Serial Killers and the Bible

Ever notice how the media loves it when a serial killer or mass murderer is caught and an investigation of his home reveals that he was a real “Bible thumper”? How he used quotations from Scripture to justify his crimes? Remember how Son of Sam and others have gotten their orders to kill through messages from “God” (In Son of Sam’s case, “God” was speaking to him through his neighbor’s dog)?

Actually, there aren’t as many cases like that as the media might lead you to believe, but Hollywood certainly likes the concept, given the number of Bible-spouting serial killers in film and TV.

Here’s an example from history that I think might be relevant:

Back in the 1950’s, there was a lot of controversy about comic books and how much harm they were doing to young, impressionable kids who were reading them.

Enter Dr. Frederic Wertham, who wrote a book called Seduction of the Innocent, in which he “proved” that comic books were responsible for corrupting the morals of young kids. His method of proof? He went to prisons and asked the adult criminals held there whether they had read comic books as children. An overwhelming percentage had said yes, they did read comic books as kids. Whammo!! There you have it! Criminals read comic books; therefore comic books cause people to become criminals. It’s logical, right?

Does anyone detect a departure from the scientific method here?

You see, Wertham had never bothered to question upstanding citizens as to their comic book reading habits as kids. Had he done so, he would have found that the percentage of law-abiding citizens who had read comic books as kids was almost exactly the same as the percentage of criminals who had done so. In fact, in those days, nearly every kid read comic books, because they were cheap entertainment, and television hadn’t been invented yet. Adult criminals in the 1950’s would have been kids in the 1940’s and before – a period that is still known among comic book collectors as the “Golden Age of Comics”. Today, a really hot comic book might achieve a circulation of a few hundred thousand copies. Back then, circulations in the millions were not uncommon.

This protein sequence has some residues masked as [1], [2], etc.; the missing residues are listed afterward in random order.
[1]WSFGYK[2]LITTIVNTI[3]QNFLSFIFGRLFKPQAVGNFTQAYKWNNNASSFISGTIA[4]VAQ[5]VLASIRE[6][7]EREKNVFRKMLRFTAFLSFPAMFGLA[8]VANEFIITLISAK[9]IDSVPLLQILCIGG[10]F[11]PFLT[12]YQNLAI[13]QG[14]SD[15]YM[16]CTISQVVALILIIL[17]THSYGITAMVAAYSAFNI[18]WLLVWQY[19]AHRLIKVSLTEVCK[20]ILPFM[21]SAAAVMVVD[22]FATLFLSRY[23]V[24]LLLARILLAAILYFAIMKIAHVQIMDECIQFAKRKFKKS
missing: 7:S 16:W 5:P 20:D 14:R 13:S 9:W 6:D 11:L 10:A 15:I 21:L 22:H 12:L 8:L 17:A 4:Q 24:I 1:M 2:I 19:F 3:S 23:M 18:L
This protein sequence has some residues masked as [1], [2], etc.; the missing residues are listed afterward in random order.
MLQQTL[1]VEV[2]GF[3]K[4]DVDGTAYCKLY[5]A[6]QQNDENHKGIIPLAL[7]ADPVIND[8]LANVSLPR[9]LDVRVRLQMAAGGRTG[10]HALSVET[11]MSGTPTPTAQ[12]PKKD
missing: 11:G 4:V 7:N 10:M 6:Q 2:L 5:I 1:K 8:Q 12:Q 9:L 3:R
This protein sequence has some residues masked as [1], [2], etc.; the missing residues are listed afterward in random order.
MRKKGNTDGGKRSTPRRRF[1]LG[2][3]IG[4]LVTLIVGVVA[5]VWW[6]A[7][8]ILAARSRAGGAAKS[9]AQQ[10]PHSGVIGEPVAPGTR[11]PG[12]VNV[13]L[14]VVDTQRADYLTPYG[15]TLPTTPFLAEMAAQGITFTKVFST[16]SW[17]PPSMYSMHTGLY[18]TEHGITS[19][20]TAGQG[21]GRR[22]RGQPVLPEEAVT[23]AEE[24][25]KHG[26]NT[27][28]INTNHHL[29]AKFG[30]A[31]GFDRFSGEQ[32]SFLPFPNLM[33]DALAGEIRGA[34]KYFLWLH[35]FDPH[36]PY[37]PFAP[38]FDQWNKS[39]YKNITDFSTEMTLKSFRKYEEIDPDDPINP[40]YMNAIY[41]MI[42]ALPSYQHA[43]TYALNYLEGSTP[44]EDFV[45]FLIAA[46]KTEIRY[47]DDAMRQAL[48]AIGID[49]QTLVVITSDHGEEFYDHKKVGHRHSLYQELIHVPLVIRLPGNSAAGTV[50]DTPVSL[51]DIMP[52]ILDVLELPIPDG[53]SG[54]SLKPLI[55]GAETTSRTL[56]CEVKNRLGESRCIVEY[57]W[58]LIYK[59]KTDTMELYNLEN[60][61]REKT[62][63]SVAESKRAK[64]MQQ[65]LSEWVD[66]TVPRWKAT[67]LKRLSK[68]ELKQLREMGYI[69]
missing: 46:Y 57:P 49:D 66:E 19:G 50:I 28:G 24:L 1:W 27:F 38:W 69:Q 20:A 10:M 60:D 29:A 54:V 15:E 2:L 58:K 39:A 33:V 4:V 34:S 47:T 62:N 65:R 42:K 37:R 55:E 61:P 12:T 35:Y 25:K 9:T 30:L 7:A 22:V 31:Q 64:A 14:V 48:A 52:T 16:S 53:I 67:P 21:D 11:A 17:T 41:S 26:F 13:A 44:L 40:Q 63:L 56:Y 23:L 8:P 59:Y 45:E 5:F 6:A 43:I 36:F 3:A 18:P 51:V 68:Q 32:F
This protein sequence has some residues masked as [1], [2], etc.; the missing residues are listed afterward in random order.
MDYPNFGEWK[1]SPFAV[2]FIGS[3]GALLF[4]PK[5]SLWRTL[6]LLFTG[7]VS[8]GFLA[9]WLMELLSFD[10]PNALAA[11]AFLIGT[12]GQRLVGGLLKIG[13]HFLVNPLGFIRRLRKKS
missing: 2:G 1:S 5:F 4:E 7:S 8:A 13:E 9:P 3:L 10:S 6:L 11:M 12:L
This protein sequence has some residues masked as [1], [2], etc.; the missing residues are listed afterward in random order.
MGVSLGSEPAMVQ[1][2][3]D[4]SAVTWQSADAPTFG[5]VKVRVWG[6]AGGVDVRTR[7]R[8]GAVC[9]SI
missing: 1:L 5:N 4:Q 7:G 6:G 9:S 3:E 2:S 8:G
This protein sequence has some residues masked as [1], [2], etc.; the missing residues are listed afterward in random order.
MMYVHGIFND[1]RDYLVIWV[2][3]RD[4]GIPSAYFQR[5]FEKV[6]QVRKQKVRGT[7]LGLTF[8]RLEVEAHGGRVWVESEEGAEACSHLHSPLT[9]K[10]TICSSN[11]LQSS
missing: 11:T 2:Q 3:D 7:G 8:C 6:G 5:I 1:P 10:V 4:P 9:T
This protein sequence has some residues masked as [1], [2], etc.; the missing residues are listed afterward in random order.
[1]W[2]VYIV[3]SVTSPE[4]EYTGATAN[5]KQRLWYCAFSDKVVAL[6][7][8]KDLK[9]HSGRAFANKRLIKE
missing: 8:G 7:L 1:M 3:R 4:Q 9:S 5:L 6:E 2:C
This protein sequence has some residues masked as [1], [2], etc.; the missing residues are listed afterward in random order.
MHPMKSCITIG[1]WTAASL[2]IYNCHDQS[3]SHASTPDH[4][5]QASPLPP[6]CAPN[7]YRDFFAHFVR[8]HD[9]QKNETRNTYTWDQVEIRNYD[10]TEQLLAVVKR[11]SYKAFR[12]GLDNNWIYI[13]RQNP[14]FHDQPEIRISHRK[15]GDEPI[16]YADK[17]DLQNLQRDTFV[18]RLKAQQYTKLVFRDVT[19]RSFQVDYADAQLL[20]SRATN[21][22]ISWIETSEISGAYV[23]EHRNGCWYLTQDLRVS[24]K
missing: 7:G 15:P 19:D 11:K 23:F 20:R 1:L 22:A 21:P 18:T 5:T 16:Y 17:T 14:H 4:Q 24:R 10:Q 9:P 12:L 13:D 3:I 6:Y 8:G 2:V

So for Wertham to approach the situation as he did back then would be the equivalent of asking criminals today whether they watched television as kids, and, because the vast majority responded in the affirmative, concluding that it was TV that caused them to go astray.

Can you say post hoc, ergo propter hoc? If you don’t speak Latin, that literally means, “after this, therefore because of this”, and its a term used to denote a fallacy of logic in which the fact that one event follows another in time is distorted into an assumption that the earlier event is the cause of the later one. This fallacy attempts to draw a relationship between the two events or conditions without recognizing that other factors may be in play. Here are a few examples of the post hoc fallacy taken from the book, With Good Reason, by S. Morris Engel:

Example 1: “Since every major war in which we have taken part during the last few generations has happened when we had a Democratic president, we ought therefore to think twice before voting for a Democrat in this presidential election.”

Example 2: “More and more young people are attending high schools and colleges today than ever before. Yet there is more juvenile delinquency and more alienation among the young. This makes it clear that these young people are being corrupted by their education.”

Example 3: “Twenty-five years after graduation, alumni of Harvard have an average income five times that of people of the same age who have no college education. If a person wants to be wealthy, he or she should enroll at Harvard.”

Obviously, in each of these cases, other factors are in play. But if one wishes to attack the Democrats, put down the educational system, or to create false expectations about a Harvard education, its easy to see how such fallacious argument can serve as a tool of propaganda.

And if one wishes to cast the Bible in a bad light? The post hoc fallacy can be a powerful tool.

So, it may be that some few violent criminals are devoted to the Bible in their twisted way. But many good, law-abiding, upstanding citizens are also devoted to the Bible, and benefit greatly from what it says. The fact that some loonies become fixated on the Bible says nothing bad about the Bible, any more than John Hinckley’s shooting of Ronald Reagan says something bad about Jodie Foster.